With so many business funding propositions out there, and the financing landscape changing all the time, it is only right that entrepreneurs and managers seek to compare the options available. In doing so, the key is not just to look at headline prices but to closely consider their own business situation and ambitions, and match the funding choice to their needs.
For example, we have already seen that for growing businesses in sectors such as manufacturing, wholesale trade; and industrial trade services, amongst others, Supply Chain Finance can be the ideal solution. Not only does it provide them with the exact amount of funding needed to get the next order moving by paying their suppliers early, it also strengthens their supplier relations and ensures their partners can grow with them.
This specialised approach makes more sense for many companies even when a straightforward generalist solution such as a bank loan may allow them to raise more money: not only are there a range of benefits to well-suited specialist solutions, but they are also far more flexible. That can be crucial if your funding decisions are not to limit your growth.
Will You Outgrow Your Business Loan?
Let’s imagine your business has enough tangible assets and credit history to raise $1.0 million with a secured business loan: What if you borrow that $1.0 million now, over two years for example, and then 12 months down the line you find you’re growing faster than expected and need more cash? With your security exhausted, you won’t be able to access another loan at favourable rates, if you can get one at all.
Fortunately, in this situation, both Invoice Finance and Trade Finance could still be options, but what if you took out that loan and then things don’t work out so well? Committed to regular re-payments and interest charges, your business could rapidly find itself struggling to keep up and if the bank then takes action or levies default charges things can go downhill at frightening speed – even though your business is still profitable, and was only experiencing a bad patch.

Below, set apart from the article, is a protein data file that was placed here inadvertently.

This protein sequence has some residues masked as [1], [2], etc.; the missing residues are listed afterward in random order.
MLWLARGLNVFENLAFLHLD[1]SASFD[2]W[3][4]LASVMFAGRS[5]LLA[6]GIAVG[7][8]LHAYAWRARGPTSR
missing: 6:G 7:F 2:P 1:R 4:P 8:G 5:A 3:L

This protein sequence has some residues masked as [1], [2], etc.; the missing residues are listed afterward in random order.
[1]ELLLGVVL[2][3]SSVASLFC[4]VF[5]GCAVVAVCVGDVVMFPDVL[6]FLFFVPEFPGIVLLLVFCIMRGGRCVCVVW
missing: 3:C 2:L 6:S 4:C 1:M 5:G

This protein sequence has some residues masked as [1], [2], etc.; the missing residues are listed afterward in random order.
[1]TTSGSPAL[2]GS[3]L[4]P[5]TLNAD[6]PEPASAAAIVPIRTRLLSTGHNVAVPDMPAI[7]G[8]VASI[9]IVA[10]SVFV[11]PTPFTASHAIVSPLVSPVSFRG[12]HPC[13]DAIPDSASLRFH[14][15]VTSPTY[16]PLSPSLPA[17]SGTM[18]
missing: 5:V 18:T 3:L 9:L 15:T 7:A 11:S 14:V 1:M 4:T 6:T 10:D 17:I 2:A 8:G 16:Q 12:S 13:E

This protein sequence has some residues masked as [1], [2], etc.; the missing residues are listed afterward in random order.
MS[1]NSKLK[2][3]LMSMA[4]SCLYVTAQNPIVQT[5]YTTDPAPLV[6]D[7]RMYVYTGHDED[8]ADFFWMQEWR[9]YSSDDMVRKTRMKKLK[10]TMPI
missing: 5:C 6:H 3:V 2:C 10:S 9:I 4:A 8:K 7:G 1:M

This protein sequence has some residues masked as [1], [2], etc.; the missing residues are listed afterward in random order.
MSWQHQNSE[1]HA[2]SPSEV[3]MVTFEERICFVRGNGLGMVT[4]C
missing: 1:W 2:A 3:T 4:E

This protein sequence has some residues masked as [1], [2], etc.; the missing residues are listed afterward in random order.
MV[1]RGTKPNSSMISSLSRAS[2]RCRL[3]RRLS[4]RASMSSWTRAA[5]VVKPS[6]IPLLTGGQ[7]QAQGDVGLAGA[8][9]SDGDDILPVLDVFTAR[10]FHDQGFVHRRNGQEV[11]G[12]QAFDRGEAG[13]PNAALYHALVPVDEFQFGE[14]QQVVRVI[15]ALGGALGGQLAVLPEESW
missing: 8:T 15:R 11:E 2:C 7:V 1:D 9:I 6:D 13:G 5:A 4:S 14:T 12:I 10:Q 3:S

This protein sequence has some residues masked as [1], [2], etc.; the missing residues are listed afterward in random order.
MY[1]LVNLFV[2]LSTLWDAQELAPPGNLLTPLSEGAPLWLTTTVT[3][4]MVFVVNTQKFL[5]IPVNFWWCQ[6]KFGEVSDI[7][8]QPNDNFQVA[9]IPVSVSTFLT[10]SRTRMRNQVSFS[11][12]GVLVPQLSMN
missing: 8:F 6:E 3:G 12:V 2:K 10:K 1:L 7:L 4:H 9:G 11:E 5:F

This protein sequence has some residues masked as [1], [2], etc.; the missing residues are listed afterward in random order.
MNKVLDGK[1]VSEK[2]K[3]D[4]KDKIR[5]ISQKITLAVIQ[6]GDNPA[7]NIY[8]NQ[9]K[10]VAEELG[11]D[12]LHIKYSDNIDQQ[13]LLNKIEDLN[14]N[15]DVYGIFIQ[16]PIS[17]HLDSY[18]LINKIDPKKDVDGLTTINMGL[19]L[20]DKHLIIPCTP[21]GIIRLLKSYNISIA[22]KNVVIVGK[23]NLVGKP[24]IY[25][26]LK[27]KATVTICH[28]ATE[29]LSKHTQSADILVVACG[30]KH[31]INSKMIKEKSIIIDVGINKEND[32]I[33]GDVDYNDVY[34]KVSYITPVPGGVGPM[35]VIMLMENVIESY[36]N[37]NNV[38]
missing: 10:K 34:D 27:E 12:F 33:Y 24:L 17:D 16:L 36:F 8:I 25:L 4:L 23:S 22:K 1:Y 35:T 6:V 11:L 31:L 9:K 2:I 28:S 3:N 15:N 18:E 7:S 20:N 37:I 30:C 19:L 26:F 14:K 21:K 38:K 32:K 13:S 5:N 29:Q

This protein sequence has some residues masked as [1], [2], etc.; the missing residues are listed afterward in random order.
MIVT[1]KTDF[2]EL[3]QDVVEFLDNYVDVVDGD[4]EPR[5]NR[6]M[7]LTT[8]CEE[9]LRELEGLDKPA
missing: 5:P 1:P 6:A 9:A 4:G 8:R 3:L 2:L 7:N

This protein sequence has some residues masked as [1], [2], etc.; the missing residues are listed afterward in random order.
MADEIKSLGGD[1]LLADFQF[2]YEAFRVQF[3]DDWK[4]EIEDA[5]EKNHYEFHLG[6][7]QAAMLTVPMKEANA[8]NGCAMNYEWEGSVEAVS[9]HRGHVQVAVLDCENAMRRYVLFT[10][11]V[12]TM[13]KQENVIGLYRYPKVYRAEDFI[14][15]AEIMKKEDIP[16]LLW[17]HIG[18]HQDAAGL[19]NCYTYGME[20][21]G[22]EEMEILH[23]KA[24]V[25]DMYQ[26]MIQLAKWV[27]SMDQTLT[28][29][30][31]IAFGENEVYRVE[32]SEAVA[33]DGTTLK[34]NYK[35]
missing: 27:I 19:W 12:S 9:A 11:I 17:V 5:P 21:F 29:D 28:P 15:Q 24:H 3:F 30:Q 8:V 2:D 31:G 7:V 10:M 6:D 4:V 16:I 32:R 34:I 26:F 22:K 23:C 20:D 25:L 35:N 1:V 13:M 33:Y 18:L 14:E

Forms of equity finance, such as venture capital injections, offer a different problem: if you grow too slowly, you will face pressure from your new partners; if you are more successful than expected, you got yourself some very expensive funding.
Funding that Fits
Given the choice, most business leaders would naturally choose a funding system that is designed to always fit their needs and reflect their cash flow situation and ability to pay. If you are a business that sells to other businesses, this can be achieved by Invoice Finance.
With invoice discounting, you access the money tied up in your accounts receivable by raising cash from a company like tim. against your outstanding invoices. This funding is always paid off when your customer settles their bill 30 or 60+ days down the line, by which time you will hopefully have new invoices to offer for funding. These may be larger, because you are growing; or smaller, because you’re having a quiet patch: either way, the invoice financing automatically adjusts to your situation.
For businesses engaged in international trade, more specialist solution exists. Import finance and Export Finance, which both fall under Trade Finance are both similar to invoice discounting in that they will always be tailored to your present situation: they will be designed to fund a particular international order which you have placed or received, respectively. They can be used again and again, and come with a number of additional benefits designed to de-risk and facilitate importing and exporting activities based on the growth or contraction of your business.
The Invoice Market is able to offer a number of these cash flow funding solutions, platforming the form of: Invoice Finance; Trade Finance (Import Finance & Export Finance) and Supply Chain Funding, allowing businesses to tailor their fundings to their cash flow needs. Get in touch with a member of the tim. team to find out how much you could access to accelerate the growth of your business.
Get tomorrow’s cash flow today.